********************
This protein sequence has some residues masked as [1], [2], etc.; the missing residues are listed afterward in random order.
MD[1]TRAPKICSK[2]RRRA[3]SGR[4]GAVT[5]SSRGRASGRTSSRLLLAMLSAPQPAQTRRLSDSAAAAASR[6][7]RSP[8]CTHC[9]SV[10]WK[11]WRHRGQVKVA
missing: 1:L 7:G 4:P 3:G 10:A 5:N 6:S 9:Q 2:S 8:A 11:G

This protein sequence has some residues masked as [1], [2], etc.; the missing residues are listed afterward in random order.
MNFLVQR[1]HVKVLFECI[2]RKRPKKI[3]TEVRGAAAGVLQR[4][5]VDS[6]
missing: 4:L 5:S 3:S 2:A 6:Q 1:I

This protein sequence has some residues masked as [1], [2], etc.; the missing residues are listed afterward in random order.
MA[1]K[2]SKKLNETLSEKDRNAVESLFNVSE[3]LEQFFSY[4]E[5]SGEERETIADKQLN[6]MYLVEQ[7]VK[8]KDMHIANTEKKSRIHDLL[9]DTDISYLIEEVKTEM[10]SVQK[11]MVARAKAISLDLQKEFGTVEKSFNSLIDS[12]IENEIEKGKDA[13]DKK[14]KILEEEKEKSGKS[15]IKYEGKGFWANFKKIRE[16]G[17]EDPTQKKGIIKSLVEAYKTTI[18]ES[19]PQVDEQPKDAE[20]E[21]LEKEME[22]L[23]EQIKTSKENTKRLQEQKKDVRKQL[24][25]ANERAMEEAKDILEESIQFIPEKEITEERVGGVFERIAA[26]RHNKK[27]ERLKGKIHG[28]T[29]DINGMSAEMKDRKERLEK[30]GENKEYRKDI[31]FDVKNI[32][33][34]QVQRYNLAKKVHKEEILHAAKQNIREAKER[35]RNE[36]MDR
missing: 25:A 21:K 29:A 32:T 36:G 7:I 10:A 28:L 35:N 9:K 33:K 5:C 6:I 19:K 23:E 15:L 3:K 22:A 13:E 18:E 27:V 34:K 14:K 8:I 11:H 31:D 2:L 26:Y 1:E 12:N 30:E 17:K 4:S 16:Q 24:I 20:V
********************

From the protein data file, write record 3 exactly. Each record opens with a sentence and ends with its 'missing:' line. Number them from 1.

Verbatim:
This protein sequence has some residues masked as [1], [2], etc.; the missing residues are listed afterward in random order.
MA[1]K[2]SKKLNETLSEKDRNAVESLFNVSE[3]LEQFFSY[4]E[5]SGEERETIADKQLN[6]MYLVEQ[7]VK[8]KDMHIANTEKKSRIHDLL[9]DTDISYLIEEVKTEM[10]SVQK[11]MVARAKAISLDLQKEFGTVEKSFNSLIDS[12]IENEIEKGKDA[13]DKK[14]KILEEEKEKSGKS[15]IKYEGKGFWANFKKIRE[16]G[17]EDPTQKKGIIKSLVEAYKTTI[18]ES[19]PQVDEQPKDAE[20]E[21]LEKEME[22]L[23]EQIKTSKENTKRLQEQKKDVRKQL[24][25]ANERAMEEAKDILEESIQFIPEKEITEERVGGVFERIAA[26]RHNKK[27]ERLKGKIHG[28]T[29]DINGMSAEMKDRKERLEK[30]GENKEYRKDI[31]FDVKNI[32][33][34]QVQRYNLAKKVHKEEILHAAKQNIREAKER[35]RNE[36]MDR
missing: 25:A 21:K 29:A 32:T 36:G 7:I 10:A 28:L 35:N 9:K 33:K 5:C 6:I 19:K 23:E 15:L 3:K 22:A 13:E 18:E 27:V 34:K 14:K 8:I 11:H 31:D 2:L 26:Y 1:E 12:N 30:E 17:K 4:S 16:Q 24:I 20:V